Raccoons at Two Harbors problem home have couple seeking relief from the cityFor more than a year now, Koss and her partner, Mike Ulanowski, have dealt with raccoons in the neighborhood. They rummage through the garbage and spend time on the family’s back porch. The final straw for Koss was when one of the raccoons approached her 6-year-old son while she walked him out to the school bus.
By: Brittany Berrens, Lake County News-Chronicle
Ever since Meghan Koss and her family moved into their Ninth Avenue home in 2007 in Two Harbors, they have been dealing with a problem property next door. The yellow, two-story home has always had junk in the yard, which Koss and her family have grown used to. It wasn’t until last spring when the family realized that there were some unwanted neighbors living in the house.
For more than a year now, Koss and her partner, Mike Ulanowski, have dealt with raccoons in the neighborhood. They rummage through the garbage and spend time on the family’s back porch. The final straw for Koss was when one of the raccoons approached her 6-year-old son while she walked him out to the school bus.
“They have no fear,” Koss said.
A search of the Lake County Parcel Information System shows the neighboring property, at 815 Ninth Avenue, is owned by Timothy Phipps. Phipps lives in Duluth and admits that he hasn’t been up to his property in Two Harbors for quite some time.
Court records show that Phipps was charged with having junk cars on his Two Harbors property in January of 2007. This offense is a misdemeanor. Phipps paid the $132 fine without appearing in court. Cars litter the back yard of the property today.
Koss and Ulanowski say they haven’t seen him around the property since once or twice last summer.
Phipps says he’s never been told about a raccoon problem. “Nobody contacted me,” he said. “I guess if you have a complaint you go straight to the city council.”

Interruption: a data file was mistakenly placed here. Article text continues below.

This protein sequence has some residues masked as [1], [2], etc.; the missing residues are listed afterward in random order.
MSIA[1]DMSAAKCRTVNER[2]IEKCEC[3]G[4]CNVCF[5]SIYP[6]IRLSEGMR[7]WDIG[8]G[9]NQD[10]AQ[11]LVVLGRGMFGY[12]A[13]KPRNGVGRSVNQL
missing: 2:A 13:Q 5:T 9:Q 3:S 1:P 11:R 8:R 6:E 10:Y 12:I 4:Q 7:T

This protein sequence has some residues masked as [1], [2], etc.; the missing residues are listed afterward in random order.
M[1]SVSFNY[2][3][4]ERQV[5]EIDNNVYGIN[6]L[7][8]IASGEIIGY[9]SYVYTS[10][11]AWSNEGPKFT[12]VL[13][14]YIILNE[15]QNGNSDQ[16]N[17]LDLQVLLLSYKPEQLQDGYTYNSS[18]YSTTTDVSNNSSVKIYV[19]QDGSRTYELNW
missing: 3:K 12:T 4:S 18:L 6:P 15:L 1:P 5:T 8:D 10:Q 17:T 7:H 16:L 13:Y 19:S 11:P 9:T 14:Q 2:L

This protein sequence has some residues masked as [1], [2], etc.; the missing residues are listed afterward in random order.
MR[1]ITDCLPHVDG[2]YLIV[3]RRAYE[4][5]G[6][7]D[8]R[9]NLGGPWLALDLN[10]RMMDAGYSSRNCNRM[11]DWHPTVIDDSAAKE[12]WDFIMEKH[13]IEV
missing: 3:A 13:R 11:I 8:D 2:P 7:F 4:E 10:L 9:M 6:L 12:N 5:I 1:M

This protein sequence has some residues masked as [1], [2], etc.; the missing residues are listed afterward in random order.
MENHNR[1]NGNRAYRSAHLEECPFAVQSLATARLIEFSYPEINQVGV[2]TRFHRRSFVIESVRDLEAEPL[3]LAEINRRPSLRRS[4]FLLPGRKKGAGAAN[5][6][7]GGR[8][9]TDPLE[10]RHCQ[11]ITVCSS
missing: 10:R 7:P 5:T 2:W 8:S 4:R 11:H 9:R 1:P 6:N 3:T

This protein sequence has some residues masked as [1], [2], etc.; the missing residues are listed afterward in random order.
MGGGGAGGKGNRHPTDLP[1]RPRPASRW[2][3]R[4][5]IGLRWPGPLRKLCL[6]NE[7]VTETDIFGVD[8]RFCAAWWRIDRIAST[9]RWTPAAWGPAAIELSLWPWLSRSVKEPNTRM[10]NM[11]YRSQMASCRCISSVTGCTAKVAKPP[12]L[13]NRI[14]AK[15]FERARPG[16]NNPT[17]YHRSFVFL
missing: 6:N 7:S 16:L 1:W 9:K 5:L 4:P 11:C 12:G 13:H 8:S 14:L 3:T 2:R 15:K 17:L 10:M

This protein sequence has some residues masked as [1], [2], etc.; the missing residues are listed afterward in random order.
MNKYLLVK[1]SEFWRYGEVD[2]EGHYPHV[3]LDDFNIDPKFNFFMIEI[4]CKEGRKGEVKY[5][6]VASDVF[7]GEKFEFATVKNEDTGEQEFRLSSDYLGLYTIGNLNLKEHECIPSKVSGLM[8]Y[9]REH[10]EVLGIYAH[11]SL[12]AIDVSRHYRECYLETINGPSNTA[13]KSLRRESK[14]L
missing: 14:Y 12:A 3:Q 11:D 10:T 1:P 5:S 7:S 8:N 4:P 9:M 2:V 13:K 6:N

Phipps said the city has never contacted him about a raccoon problem either. When asked if the city has contacted him about any other issues regarding the property, he said, “I don’t know.”
Phipps said he didn’t see why people should care that there were raccoons in the neighborhood. “It’s not like I have 25, 30 cats in my house,” he said.
The raccoons are a nuisance in general but Koss and Ulanowski are more worried about the neighborhood children and what might happen to them when faced with a fearless raccoon.
“If they aren’t afraid of me, they aren’t going to be afraid of the kids,” Ulanowski said. “It’s only a matter of time before one gets mad and does something.” Ulanowski and Koss have another child younger than the 6-year-old.
The couple has tried to live-trap the raccoons to no avail. The couple says the raccoons are too smart for the traps and are able to steal bait without getting caught. “All we’ve caught were neighborhood cats and skunks,” Ulanowski said.
Strapping their garbage can shut has been unsuccessful as well. Koss said the raccoons are in their garbage almost every night. After trying to deal with the problem on their own, the family turned to the city and police to see if they could get any help.
Last Tuesday, fed up with the raccoons and back from a Monday meeting with the city council to air her concerns, Koss called the police. They could hear a raccoon rummaging around but the police were unable to find it. Later that night, Koss said she watched the raccoon enter the abandoned home through an open window above the front porch.
The police department says it can’t do anything about the raccoons and refers residents with animal problems to Wildlife Services, a federal agency. The Minnesota Department of Natural Resources does not deal with animals in residential settings.
Koss said the DNR told her to talk with the city’s animal control person. That person told her to hire an exterminator. The cost of an exterminator wasn’t something the family was ready to spend money on, especially since the raccoons were coming from a house that wasn’t theirs.
The police department says there have been a few reports in recent months of raccoons in other parts of the city.
The couple has also tried dealing with city building inspector Jim Rich about other problems associated with the property. Koss said they tried calling Rich every week for two months about getting the lawn mowed. They finally started mowing it themselves.
Fed up with getting the run-around, Koss said, she showed up at the city council meeting May 23 to let her concerns be known.
“Four years is too long,” she said after telling council members all the trouble her family has had since they’ve moved next door to the home.
Koss and Ulanowski just want the problem dealt with. They can’t afford to move out of their home, so getting Phipps to clean up his property is the only option. “We don’t have a problem with (Phipps) personally,” Koss said. “We just don’t want there to be raccoons living in the house next door.”